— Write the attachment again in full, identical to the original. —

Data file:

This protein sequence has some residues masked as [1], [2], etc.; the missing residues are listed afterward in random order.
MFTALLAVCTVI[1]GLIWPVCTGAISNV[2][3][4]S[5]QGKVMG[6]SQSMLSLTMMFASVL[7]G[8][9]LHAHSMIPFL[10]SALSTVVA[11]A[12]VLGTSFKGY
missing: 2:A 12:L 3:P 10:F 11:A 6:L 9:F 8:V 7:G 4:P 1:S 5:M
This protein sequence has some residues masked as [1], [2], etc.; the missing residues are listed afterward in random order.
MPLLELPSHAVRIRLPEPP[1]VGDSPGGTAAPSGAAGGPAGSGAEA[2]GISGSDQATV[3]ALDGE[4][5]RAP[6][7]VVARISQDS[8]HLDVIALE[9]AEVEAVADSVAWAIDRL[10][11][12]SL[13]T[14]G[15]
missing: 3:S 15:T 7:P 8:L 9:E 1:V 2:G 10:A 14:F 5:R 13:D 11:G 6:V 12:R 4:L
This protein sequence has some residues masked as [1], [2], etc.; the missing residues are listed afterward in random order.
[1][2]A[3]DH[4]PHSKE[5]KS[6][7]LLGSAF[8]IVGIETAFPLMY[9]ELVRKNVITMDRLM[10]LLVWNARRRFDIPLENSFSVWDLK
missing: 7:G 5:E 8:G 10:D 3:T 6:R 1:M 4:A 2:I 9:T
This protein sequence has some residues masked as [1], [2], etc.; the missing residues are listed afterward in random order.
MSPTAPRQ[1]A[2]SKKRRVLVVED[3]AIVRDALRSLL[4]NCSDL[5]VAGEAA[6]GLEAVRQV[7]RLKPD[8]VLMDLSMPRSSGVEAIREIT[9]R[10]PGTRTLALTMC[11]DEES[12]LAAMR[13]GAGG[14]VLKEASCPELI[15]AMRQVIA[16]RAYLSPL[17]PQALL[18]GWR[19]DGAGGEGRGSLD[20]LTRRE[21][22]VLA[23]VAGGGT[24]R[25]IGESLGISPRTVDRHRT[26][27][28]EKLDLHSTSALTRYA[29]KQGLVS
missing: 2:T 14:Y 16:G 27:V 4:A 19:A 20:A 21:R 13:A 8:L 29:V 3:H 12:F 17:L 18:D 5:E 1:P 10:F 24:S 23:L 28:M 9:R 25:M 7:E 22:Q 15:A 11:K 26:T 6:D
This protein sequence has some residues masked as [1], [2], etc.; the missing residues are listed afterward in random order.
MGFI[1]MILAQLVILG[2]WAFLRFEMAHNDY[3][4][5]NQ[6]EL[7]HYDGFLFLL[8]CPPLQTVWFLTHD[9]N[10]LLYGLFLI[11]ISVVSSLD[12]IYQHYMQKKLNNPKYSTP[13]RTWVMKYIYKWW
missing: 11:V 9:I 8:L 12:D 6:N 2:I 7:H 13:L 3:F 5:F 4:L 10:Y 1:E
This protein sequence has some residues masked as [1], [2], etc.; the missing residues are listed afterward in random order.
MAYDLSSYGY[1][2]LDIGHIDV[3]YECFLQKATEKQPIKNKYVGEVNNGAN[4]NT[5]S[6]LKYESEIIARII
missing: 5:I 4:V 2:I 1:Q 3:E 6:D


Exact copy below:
This protein sequence has some residues masked as [1], [2], etc.; the missing residues are listed afterward in random order.
MFTALLAVCTVI[1]GLIWPVCTGAISNV[2][3][4]S[5]QGKVMG[6]SQSMLSLTMMFASVL[7]G[8][9]LHAHSMIPFL[10]SALSTVVA[11]A[12]VLGTSFKGY
missing: 2:A 12:L 3:P 10:F 11:A 6:L 9:F 8:V 7:G 4:P 1:S 5:M
This protein sequence has some residues masked as [1], [2], etc.; the missing residues are listed afterward in random order.
MPLLELPSHAVRIRLPEPP[1]VGDSPGGTAAPSGAAGGPAGSGAEA[2]GISGSDQATV[3]ALDGE[4][5]RAP[6][7]VVARISQDS[8]HLDVIALE[9]AEVEAVADSVAWAIDRL[10][11][12]SL[13]T[14]G[15]
missing: 3:S 15:T 7:P 8:L 9:E 1:V 2:G 10:A 14:F 5:R 13:D 11:G 6:V 12:R 4:L
This protein sequence has some residues masked as [1], [2], etc.; the missing residues are listed afterward in random order.
[1][2]A[3]DH[4]PHSKE[5]KS[6][7]LLGSAF[8]IVGIETAFPLMY[9]ELVRKNVITMDRLM[10]LLVWNARRRFDIPLENSFSVWDLK
missing: 7:G 5:E 8:G 10:D 3:T 6:R 1:M 4:A 2:I 9:T
This protein sequence has some residues masked as [1], [2], etc.; the missing residues are listed afterward in random order.
MSPTAPRQ[1]A[2]SKKRRVLVVED[3]AIVRDALRSLL[4]NCSDL[5]VAGEAA[6]GLEAVRQV[7]RLKPD[8]VLMDLSMPRSSGVEAIREIT[9]R[10]PGTRTLALTMC[11]DEES[12]LAAMR[13]GAGG[14]VLKEASCPELI[15]AMRQVIA[16]RAYLSPL[17]PQALL[18]GWR[19]DGAGGEGRGSLD[20]LTRRE[21][22]VLA[23]VAGGGT[24]R[25]IGESLGISPRTVDRHRT[26][27][28]EKLDLHSTSALTRYA[29]KQGLVS
missing: 2:T 14:Y 16:G 27:V 4:A 19:A 20:A 21:R 13:A 8:L 29:V 3:H 12:F 17:L 18:D 5:E 1:P 10:F 24:S 23:L 28:M 9:R 25:M 7:E 22:Q 15:A 11:K 26:T 6:D
This protein sequence has some residues masked as [1], [2], etc.; the missing residues are listed afterward in random order.
MGFI[1]MILAQLVILG[2]WAFLRFEMAHNDY[3][4][5]NQ[6]EL[7]HYDGFLFLL[8]CPPLQTVWFLTHD[9]N[10]LLYGLFLI[11]ISVVSSLD[12]IYQHYMQKKLNNPKYSTP[13]RTWVMKYIYKWW
missing: 11:V 9:I 8:L 12:D 6:N 2:I 7:H 13:L 3:F 5:F 4:L 10:Y 1:E
This protein sequence has some residues masked as [1], [2], etc.; the missing residues are listed afterward in random order.
MAYDLSSYGY[1][2]LDIGHIDV[3]YECFLQKATEKQPIKNKYVGEVNNGAN[4]NT[5]S[6]LKYESEIIARII
missing: 5:I 4:V 2:I 1:Q 3:E 6:D